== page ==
What a difference four years of incumbency can mean. In the 2008 presidential race, we couldn't keep up with the amount of donations candidate Barack Obama was raking into the Democrats' coffers.
This time around, the president, who owns the political advantage of having the biggest bully pulpit on the planet, is trailing the Romney ticket in raising campaign dollars. New data shows Republicans outraised Democrats by more than $25 million in July ($101 million to $75 million), the third straight month that the GOP has led in contributions.
What's most discouraging for Democrats is that Romney is making inroads into Democratic territory. Republicans have been taking in large chunks of contributions from traditional Democratic cities like Austin, Texas and even Chicago, Ill., the latter of which is Obama's political power base. Even in the Democratic bastion of Philadelphia, Romney has taken in more than $250,000 since early June.
When it comes to fundraising there is a political divide in this nation, which may give a clue to the fundraising advantage for Romney. The Chronicle of Philanthropy, a biweekly newspaper in Washington, D.C., compared 2008 U.S. tax returns for charitable giving. The analysis shows that people who live in politically conservative, "red states" are more generous than those in liberal or "blue states" when religious giving is included.
The eight states that rank highest in the report – Utah, Mississippi, Alabama, Tennessee, South Carolina, Idaho, Arkansas and Georgia – voted for John McCain in the last presidential contest while the seven lowest-ranking states – Wisconsin, Connecticut, Rhode Island, Massachusetts, Vermont, Maine and New Hampshire – supported Barack Obama.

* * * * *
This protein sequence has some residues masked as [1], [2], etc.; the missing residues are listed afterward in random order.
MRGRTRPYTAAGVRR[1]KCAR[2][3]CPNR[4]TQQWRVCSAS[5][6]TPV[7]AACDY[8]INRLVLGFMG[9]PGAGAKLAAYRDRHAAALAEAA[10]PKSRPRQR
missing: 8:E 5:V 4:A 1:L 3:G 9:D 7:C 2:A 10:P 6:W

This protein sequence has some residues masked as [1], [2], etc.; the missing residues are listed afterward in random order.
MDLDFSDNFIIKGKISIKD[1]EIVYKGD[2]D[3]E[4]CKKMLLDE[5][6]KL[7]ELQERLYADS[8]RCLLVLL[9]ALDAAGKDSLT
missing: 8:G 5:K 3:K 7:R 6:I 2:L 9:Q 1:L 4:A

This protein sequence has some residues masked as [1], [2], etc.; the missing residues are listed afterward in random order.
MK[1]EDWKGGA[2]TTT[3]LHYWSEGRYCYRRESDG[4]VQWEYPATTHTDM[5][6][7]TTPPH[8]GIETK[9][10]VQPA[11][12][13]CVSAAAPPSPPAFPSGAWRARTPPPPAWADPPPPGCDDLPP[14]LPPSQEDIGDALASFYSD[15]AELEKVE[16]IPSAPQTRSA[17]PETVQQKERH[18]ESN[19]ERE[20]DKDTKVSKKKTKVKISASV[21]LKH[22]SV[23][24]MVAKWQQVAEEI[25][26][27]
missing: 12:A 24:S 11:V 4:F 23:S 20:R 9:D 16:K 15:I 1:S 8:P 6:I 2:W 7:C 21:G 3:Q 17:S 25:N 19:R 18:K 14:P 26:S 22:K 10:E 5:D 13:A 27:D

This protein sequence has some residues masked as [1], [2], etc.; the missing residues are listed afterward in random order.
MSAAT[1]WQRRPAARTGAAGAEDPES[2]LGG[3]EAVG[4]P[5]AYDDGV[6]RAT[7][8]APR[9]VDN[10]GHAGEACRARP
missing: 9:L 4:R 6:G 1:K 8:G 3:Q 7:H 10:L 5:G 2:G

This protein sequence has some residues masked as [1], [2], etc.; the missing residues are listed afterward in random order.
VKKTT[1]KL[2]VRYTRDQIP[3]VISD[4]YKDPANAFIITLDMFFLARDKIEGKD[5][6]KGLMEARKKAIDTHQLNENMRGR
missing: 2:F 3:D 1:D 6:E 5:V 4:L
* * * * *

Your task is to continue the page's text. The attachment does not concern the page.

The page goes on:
Two of the top states, Utah and Idaho, have high numbers of Mormon residents, who are known to tithe more regularly than other churchgoers. The remaining states are all in the Bible Belt.
As for the candidates themselves, Barack Obama and his wife Michelle gave $10,772 of the $1.2 million they earned from 2000 through 2004 to charities, or less than 1 percent. But as their income rose, so did their giving. Last year, the Obamas donated $172,130, or 22 percent of their income.
In 2010 Mitt Romney gave 13.73 percent of his taxable income to charitable donations, and that increased to 19 percent in 2011 ($4 million) when his estimated income was $20.9 million.
Vice president Joe Biden and his wife were not as charitable. Last year, they gave $5,540, less than 1.5 percent of their gross income of $379,035, to charity.
In 2011, Paul Ryan and his wife reported an adjusted gross income rose of more than $323,000. They gave 4 percent or nearly $13,000 in donations.
By Jim Zbick